The Supreme Court has held that issues decided in a state-court criminal proceeding may preclude relitigation of the same issues in a subsequent § 1983 action in federal court. Allen v. McCurry, 449 U.S. 90, 102, 101 S. Ct. 411, 419, 66 L. Ed. 2d 308 (1980). In Allen, the respondent had been convicted in a state-court criminal proceeding in which he had moved to suppress certain evidence on the ground that it had been obtained in violation of his Fourth Amendment rights. Id. at 92, 101 S. Ct. at 413-14. The trial court denied the motion to suppress, and the respondent subsequently brought a § 1983 action in federal court against the officers who had seized the evidence. Id. The Supreme Court held that the suit was barred by issue preclusion because the issue of a Fourth Amendment violation had been resolved against the respondent by the denial of his motion to suppress in the state-court criminal trial. Id. at 105, 101 S. Ct. at 420-21. The Court reasoned that issue preclusion was mandated in this context by the federal full faith and credit statute, which provides that
judicial proceedings [of any court of any State] shall have the same full faith and credit in every court within the United States and its Territories and Possessions as they have by law or usage in courts of such State, Territory or Possession from which they are taken.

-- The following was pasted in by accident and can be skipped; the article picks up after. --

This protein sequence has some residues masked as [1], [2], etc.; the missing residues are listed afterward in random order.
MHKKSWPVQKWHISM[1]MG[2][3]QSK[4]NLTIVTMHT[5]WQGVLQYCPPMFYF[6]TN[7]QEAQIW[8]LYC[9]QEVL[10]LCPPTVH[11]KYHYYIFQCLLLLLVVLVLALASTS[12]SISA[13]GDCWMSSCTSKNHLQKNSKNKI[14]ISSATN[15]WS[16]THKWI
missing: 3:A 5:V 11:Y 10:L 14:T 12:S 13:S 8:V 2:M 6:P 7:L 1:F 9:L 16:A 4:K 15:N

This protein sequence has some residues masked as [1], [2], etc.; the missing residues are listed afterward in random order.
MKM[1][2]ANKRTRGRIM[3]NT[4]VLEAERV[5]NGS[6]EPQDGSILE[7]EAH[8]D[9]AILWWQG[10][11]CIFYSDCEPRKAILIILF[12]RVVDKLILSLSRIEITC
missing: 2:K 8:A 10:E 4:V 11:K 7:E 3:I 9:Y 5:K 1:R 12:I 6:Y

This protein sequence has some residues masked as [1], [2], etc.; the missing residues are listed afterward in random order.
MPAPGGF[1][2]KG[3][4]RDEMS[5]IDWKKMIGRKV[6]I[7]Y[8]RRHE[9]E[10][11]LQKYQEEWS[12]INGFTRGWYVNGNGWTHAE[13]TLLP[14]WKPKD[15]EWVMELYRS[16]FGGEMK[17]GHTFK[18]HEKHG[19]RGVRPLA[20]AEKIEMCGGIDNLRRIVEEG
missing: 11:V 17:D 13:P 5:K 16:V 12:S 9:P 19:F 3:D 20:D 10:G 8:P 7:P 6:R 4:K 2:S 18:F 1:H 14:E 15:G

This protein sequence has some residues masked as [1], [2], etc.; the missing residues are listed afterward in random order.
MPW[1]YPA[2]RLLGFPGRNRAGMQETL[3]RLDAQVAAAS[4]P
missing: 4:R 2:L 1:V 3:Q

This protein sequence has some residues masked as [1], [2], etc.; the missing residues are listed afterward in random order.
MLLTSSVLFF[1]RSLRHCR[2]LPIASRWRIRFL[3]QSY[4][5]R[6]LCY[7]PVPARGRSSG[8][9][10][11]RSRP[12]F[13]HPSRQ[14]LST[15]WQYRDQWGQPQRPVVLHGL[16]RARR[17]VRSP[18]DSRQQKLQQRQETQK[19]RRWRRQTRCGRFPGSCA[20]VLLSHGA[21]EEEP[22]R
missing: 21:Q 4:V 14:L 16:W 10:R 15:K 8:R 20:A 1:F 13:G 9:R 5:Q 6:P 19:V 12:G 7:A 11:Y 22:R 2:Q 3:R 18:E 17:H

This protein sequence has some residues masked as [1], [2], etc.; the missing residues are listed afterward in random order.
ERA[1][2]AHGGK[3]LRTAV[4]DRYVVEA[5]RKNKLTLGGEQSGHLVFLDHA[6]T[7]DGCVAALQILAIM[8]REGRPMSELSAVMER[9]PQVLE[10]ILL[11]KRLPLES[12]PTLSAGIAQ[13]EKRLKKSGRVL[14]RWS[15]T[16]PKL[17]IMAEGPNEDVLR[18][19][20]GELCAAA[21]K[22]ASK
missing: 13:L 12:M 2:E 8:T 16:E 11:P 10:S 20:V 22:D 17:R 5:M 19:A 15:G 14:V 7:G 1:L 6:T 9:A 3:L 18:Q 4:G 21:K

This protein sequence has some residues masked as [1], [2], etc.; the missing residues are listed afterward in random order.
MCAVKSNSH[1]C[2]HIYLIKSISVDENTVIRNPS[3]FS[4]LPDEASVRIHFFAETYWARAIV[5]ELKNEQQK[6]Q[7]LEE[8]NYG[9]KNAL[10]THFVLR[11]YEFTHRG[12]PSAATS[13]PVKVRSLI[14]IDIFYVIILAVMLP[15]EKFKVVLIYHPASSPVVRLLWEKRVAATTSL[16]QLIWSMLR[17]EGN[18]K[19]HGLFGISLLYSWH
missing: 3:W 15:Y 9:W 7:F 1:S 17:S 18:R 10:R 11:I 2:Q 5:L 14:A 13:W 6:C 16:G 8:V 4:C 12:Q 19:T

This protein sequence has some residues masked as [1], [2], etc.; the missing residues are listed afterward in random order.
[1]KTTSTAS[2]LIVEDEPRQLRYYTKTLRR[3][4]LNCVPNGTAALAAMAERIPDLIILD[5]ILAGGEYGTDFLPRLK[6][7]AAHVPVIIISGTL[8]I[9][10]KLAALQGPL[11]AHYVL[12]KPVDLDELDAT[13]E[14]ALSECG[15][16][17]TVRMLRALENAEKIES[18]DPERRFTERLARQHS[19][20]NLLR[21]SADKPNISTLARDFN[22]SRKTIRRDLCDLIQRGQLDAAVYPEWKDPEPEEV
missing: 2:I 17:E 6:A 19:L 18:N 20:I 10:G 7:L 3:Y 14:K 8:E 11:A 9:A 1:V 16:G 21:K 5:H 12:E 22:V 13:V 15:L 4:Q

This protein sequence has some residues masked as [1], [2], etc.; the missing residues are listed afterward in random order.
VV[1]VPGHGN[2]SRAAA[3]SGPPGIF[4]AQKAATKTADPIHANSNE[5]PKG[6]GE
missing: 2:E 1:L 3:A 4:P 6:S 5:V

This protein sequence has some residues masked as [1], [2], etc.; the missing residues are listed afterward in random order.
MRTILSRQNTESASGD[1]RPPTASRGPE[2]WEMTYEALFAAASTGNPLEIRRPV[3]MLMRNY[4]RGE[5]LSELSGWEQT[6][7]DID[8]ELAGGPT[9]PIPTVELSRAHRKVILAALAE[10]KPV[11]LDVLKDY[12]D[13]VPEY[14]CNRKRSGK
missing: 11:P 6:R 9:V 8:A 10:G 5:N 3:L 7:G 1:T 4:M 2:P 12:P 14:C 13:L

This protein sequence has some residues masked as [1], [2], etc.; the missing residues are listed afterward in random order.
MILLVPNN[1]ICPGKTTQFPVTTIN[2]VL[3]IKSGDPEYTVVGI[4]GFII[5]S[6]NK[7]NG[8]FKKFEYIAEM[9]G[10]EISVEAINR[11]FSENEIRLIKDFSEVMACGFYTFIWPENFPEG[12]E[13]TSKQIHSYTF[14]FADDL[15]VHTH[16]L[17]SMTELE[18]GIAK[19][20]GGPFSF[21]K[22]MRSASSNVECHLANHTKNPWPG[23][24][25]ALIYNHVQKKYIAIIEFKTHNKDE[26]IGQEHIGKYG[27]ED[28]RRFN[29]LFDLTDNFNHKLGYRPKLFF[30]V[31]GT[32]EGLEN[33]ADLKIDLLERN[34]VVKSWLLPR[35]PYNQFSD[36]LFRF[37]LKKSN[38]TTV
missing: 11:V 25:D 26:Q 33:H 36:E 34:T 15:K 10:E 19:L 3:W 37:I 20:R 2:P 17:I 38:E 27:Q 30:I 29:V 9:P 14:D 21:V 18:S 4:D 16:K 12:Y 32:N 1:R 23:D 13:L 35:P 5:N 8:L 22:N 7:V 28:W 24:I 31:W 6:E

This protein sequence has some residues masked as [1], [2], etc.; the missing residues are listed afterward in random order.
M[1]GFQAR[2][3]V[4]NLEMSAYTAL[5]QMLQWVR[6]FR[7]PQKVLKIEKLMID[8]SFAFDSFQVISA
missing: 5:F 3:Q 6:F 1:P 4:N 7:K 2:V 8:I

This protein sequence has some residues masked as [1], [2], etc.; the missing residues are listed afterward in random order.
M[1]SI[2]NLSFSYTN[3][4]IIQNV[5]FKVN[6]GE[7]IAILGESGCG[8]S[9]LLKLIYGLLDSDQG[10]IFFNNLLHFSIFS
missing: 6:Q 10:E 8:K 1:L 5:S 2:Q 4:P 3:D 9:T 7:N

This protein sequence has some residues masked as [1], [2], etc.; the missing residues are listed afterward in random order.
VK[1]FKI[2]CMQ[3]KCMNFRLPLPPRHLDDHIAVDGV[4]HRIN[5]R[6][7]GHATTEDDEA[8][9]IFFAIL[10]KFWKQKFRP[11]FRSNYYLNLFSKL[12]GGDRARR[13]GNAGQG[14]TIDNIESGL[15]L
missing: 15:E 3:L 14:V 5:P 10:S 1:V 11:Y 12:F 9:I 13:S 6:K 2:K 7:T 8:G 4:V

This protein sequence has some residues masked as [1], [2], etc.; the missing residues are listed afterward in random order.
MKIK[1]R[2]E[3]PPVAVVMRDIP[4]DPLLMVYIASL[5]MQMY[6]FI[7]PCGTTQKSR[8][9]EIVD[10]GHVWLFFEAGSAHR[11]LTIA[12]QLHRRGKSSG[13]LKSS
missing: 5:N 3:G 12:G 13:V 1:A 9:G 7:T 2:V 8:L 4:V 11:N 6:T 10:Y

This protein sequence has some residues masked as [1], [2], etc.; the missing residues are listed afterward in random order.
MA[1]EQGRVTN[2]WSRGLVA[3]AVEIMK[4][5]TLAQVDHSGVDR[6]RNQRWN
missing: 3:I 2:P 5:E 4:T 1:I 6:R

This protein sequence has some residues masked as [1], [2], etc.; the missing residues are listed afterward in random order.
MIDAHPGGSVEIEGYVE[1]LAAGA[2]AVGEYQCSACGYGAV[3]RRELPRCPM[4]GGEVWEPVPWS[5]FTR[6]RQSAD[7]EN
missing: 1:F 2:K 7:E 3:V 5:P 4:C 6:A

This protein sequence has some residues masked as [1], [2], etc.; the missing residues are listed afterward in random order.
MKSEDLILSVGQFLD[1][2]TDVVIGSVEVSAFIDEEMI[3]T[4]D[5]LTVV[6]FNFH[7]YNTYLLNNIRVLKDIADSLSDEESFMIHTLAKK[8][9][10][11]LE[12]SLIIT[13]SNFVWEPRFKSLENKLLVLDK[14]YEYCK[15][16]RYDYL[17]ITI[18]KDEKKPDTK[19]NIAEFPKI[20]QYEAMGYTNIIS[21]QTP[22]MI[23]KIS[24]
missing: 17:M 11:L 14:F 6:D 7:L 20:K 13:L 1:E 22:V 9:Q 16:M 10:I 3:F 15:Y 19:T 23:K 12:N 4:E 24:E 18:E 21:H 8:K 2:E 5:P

Id. at 96, 101 S. Ct. at 415-16 (quoting 28 U.S.C. § 1738). The Allen Court further reasoned that
nothing in the language of § 1983 remotely expresses any congressional intent to contravene the common-law rules of preclusion or to repeal the express statutory requirements of the predecessor of 28 U.S.C. § 1738.... Section 1983 creates a new federal cause of action. It says nothing about the preclusive effect of state-court judgments.
Allen, 449 U.S. at 97-98, 101 S. Ct. at 416-17. Moreover, the Court noted that the legislative history of § 1983 does not suggest that Congress intended to restrict the applicability of the traditional doctrines of preclusion. Id. at 98, 101 S. Ct. at 416-17. Rather, the Court felt that the legislative history as a whole lent "only the most equivocal support to any argument that, in cases where the state courts have recognized the constitutional claims asserted and provided fair procedures for determining them, Congress intended to override § 1738 or the common-law rules of collateral estoppel and res judicata." Id. at 99, 101 S. Ct. at 417. The Court concluded that because "repeals by implication are disfavored ... much clearer support than this would be required to hold that § 1738 and the traditional rules of preclusion are not applicable to § 1983 suits." Id. Thus, Allen established that issues actually litigated in a state-court proceeding are entitled to preclusive effect in a subsequent federal § 1983 suit to the extent provided by the law of preclusion in the state where the judgment was rendered.